OpenBSD httpd MIME type recognition

On OpenBSD's httpd, there are only a select few MIME types that are recognized by default. According to httpd.conf(5), those types are: ext/css, text/html, text/plain, image/gif, image/png, image/jpeg, image/svg+xml, and application/javascript. Everything else is said to be of type application/octet-stream by default.

This is OK for most static hosting situations, but can be challenging for some common attachment types. For example, I recently made a blog post that had an attached PDF. Normally web browsers open PDF files in the browser's PDF viewer, but since it was being returned with the MIME type application/octet-stream, the browser decided to download it instead of opening it directly. This isn't a tragedy, but it can be annoying and interrupt the flow of the user's experience.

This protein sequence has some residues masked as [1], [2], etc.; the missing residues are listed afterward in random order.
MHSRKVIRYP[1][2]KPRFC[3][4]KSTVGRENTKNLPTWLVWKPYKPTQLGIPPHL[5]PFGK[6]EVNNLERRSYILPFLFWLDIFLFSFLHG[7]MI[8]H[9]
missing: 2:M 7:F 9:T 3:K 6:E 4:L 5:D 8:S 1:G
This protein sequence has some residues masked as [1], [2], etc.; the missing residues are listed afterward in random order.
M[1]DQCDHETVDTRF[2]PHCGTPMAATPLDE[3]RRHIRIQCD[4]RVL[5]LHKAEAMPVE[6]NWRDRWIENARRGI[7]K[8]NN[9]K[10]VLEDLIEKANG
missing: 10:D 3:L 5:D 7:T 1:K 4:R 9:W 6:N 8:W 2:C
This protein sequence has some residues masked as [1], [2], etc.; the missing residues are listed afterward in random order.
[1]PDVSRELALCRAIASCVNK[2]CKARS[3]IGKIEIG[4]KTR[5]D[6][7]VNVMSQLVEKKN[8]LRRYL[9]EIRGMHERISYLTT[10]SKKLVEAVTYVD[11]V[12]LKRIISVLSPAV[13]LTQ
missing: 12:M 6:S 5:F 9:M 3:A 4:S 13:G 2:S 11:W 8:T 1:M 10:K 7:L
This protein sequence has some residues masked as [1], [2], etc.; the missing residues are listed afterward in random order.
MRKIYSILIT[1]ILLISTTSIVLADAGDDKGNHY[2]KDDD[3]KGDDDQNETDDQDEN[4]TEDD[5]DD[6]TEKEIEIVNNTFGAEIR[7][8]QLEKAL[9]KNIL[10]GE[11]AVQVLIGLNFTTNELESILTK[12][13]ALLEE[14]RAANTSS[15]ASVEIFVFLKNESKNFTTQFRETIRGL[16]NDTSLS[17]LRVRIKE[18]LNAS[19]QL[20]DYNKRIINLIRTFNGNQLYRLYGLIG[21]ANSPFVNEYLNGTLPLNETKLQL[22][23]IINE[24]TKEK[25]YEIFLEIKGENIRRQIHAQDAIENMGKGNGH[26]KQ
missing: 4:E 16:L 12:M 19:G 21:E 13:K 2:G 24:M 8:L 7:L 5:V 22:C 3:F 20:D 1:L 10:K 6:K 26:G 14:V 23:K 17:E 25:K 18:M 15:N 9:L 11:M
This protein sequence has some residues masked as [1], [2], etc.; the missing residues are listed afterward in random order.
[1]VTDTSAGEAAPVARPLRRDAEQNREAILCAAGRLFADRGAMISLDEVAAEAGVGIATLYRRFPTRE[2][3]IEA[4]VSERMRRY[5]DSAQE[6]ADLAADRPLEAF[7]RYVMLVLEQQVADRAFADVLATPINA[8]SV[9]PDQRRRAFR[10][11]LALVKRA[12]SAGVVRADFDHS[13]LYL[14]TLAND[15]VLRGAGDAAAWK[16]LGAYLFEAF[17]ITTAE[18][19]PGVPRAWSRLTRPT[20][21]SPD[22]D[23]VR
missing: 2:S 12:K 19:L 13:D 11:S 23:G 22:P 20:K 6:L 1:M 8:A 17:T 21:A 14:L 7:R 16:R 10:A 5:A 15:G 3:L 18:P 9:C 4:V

The solution to this is to include the application/pdf MIME type in a TYPES block in your httpd.conf. There are two ways to go about this. Either by manually defining the type you require, or including the system's built-in MIME type database.

Using the first method you would include a types block that defines all of the MIME types you require. This types block can go anywhere outside of a server declaration.

The types are defined in the format of type/subtype name [name ...].

types {
    text/css                css
    text/html               html htm
    text/plain              txt
    image/gif               gif
    image/jpeg              jpeg jpg
    image/png               png
    application/javascript  js
    application/pdf         pdf

The second method, including the system's built-in MIME types database, is simpler if you need to support proper MIME types for a larger number of files, and don't want to go through the process of writing them all in by hand. This is done by defining a similar types block, but instead of writing in type data, you use the include directive. OpenBSD's MIME type definitions are stored in /usr/share/misc/mime.types.

types {
    include "/usr/share/misc/mime.types"

After editing the configuration file, all you have to do is reload httpd, and it should begin recognizing file types properly.

doas rcctl reload httpd